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Biosynthetic isotope fractionation negligibly impacts biomarker 14C ages
  • Jordon Hemingway
Jordon Hemingway
Harvard University

Corresponding Author:jordonhemingway@gmail.com

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Radiocarbon (14C) ages of acetogenic lipid biomarkers such as n-alkanes are a powerful tool to track carbon-cycle turnover times. In sediments, biomarker ages are almost always older than the depositional age due to reservoir effects. Recently, Lane et al. [2021, Anomalously low radiocarbon content of modern n-alkanes, Organic Geochemistry 152, 104170] reported 14C ages up to ≈1500 yr for n-alkanes extracted from leaf tissue of living plants; they attributed this apparent “pre-aging” to biosynthetic fractionation against 14C. However, reported 14C ages are always corrected for mass-dependent fractionation using a 14C/13C mass law, b, of 2.0. Lane et al.’s interpretation therefore requires that lipid biosynthesis follows large, anomalous deviations from mass-dependent fractionation, with b reaching values as high as ≈ 124. Here, I test this assumption by estimating kinetic and equilibrium mass laws for various processes involved in acetogenic lipid biosynthesis using simple approximations and more robust computational chemistry methods. I find that kinetic b values range from 1.880 to 1.995 and that equilibrium b values for several chain elongation steps range from 1.856 to 1.880, consistent with previous results for other chemical and biological processes. In contrast, complex reaction networks may lead to large expressed b values, but only when net ln(13α) → 0. Combined, these results imply maximum 14C age offsets due to biosynthetic fractionation of ∼ 20 to 40 yr. Biomarker 14C ages are therefore robust to biosynthetic isotope fractionation and can be confidently interpreted to reflect carbon-cycle turnover times.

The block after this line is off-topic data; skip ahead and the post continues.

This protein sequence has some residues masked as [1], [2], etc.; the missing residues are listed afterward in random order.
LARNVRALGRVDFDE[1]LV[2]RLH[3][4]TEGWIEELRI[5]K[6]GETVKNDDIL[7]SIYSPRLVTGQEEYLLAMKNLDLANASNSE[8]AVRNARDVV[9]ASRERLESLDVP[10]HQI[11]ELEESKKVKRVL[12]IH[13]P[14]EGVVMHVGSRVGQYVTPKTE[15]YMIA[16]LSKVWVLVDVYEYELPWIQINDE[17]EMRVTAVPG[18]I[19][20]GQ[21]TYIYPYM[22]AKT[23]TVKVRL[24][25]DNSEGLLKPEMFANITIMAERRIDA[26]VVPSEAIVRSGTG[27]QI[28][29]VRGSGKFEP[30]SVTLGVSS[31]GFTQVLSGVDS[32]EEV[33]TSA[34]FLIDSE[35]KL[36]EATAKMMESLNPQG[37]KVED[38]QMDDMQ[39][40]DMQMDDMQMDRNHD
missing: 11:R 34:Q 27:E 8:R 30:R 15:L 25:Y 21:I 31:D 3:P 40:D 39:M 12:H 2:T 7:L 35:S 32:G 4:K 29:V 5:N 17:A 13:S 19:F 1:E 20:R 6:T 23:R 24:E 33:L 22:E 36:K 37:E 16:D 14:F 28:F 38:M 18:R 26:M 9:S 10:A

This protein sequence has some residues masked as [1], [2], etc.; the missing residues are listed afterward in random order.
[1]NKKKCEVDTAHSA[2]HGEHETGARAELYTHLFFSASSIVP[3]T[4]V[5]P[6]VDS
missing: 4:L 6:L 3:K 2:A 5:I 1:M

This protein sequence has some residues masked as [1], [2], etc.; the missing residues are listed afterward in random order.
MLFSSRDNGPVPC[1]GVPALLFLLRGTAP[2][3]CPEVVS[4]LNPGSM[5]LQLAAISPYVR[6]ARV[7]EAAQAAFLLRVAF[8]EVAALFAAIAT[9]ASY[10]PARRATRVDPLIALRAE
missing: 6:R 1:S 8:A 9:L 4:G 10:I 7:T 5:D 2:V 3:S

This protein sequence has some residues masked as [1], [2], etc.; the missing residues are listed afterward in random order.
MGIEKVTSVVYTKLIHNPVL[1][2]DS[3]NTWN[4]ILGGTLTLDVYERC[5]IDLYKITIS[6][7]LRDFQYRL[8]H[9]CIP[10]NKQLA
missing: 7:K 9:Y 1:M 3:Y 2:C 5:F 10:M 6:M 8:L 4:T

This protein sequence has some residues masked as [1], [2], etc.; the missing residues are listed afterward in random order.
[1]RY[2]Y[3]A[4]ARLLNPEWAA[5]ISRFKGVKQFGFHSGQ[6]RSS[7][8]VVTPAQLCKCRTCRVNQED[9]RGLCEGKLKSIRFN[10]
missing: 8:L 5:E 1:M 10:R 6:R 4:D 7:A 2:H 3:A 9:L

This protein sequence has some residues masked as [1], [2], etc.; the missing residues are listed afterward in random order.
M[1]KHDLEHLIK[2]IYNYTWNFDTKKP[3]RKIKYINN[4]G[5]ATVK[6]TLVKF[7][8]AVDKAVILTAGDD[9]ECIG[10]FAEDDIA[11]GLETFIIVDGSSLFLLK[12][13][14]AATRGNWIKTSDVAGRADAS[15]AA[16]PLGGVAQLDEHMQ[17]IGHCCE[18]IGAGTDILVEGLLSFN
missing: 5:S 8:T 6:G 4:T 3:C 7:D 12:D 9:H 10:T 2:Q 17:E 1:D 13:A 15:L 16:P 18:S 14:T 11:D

Aug 2021Published in Organic Geochemistry volume 158 on pages 104267. 10.1016/j.orggeochem.2021.104267